The 10 Best Beach Carts
This wiki has been updated 24 times since it was first published in March of 2015. You've got the cooler, the chairs, a good book, towels and sunscreen. But how are you going to carry all that to the beach? With one of these specially designed carts, of course. They have been built with large wheels that won't bog down in the sand, and can serve double-duty around the home as all-purpose carriers. We've included models for fisherman, families, and everyone else. When users buy our independently chosen editorial recommendations, we may earn commissions to help fund the Wiki. If you'd like to contribute your own research to the Wiki, please get started by reviewing this introductory video.
April 26, 2019:
Beach carts can make short work of lugging all your gear to the seaside. We highly recommend fisherman check out the Fish-N-Mate 310, Berkley Fishing BAFC48, and Sea Striker Beach Runner. They all feature dedicated rod holders, are large enough to accommodate everything you could possibly need for a day of angling, and have a stabilizing leg stand. If you often like to bring some wine and cheese to the beach, or any kind of picnic food for that matter, the JGRC Table Cart is a smart choice. It doubles as a table when not being used as a transport device. While we are on the subject of dual-purpose models, you may want to take a look at the Mac Sports 2-in-1 Beach Day or Catalina Island Combo, which both double as seats. If you need to carry and extra-large cooler, there is no better option that the Wheeleez Folding, since its open sides mean there are no size restraints. The Mac Sports SPK-100 and Timber Ridge Collapsible also work great as all-purpose utility carts around the garden.
What Exactly Are Beach Carts?
The first is that a beach cart needs to be capable of traveling over sand.
There are three things that separate a beach cart from a luggage cart, a food cart, or any other cart, for that matter. The first is that a beach cart needs to be capable of traveling over sand. This means that the back wheels are very often very thick with large tread, using substances like reinforced rubber or polyurethane to avoid sinking down or plowing soil.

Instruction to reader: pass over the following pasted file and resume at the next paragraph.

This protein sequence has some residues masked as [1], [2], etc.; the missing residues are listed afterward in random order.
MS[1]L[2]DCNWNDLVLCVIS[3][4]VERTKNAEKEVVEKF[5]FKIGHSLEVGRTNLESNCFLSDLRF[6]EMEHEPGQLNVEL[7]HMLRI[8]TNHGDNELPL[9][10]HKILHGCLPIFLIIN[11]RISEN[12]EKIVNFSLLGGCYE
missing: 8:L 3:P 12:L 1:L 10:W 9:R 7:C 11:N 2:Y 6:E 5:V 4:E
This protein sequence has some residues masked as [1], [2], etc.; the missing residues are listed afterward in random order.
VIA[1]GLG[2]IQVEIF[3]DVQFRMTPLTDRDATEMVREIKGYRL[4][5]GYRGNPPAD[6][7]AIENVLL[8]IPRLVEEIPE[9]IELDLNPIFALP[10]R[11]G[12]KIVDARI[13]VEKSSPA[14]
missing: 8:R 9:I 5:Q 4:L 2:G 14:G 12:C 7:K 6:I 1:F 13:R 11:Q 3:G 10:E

The second thing that separates a beach cart from an everyday cart is its size. A beach cart needs to be capable of carrying some big-ticket items, like metal chairs, boogie boards, coolers, umbrellas, and more. In order to facilitate these items, a beach cart needs to be designed with open bins, metal racks, and reliable straps, so that nothing falls off (or hangs loose).
The third thing that separates a beach cart from an everyday cart is that the majority of beach carts can be taken apart. Often, the racks detach, the handles fold in, and the storage bins can be removed. This is all a matter of necessity, of course. A cart needs to be collapsible if you plan on tossing it in the trunk and storing it in a closet or crawlspace when it isn't being used.
What Do I Need to Know About a Beach Cart Before I Buy?
The first order of business when considering a beach cart is knowing how much gear you'll need it to hold. Different carts offer different weight capacities), and they offer different storage options, as well.
Packing too much cargo can result in a cart plowing sand, or its wheels sinking low into the ground.
Packing too much cargo can result in a cart plowing sand, or its wheels sinking low into the ground. In addition to the amount of gear, you'll want to consider what type of gear you'd like a beach cart to hold. Certain carts come fully equipped with metal straps and racks, while others aim to be intentionally scaled down for more portability.
The second order of business when considering a beach cart is the wheels. Are the wheels wide? Do they have deep tread? What are they made out of? Will the sand beat them up? Will it cause them to break? Are the wheels built for negotiating not only sand, but asphalt? These are all important factors.
The final order of business is whether a beach cart is collapsible. This is especially important if you have a small car as the average cart will spend a lot of time in a car trunk. Nearly all will spend a few months out of the year crammed into a basement or a garage. Are the wheels and straps detachable? How about the storage bin, or the tote bag? Can you fold the handle down? The bottom rack?
A Brief History of the Beach Cart in America
Theoretically speaking, the concept of a beach cart has been around for centuries. And yet, despite that, the first official U.S. patent for a foldable beach cart was awarded to a man named - get this - Donald Sands back in 1959.
The timing of Sands' invention was not coincidental. A west coast surfing craze was underway, and Sands was likely trying to capitalize on all that buzz. Beach carts remained a viable product throughout the next three decades, reaching their peak - in terms of updated patents - during the mid-to-late nineties.
The most recent breakthrough in the beach-cart industry occurred during 2007, when the first electric-powered beach carts were introduced. These new electric carts were - and are - operated via a battery-powered motor and a remote control. A tremendous innovation, sure, and yet it has failed to catch on as a result of its high price.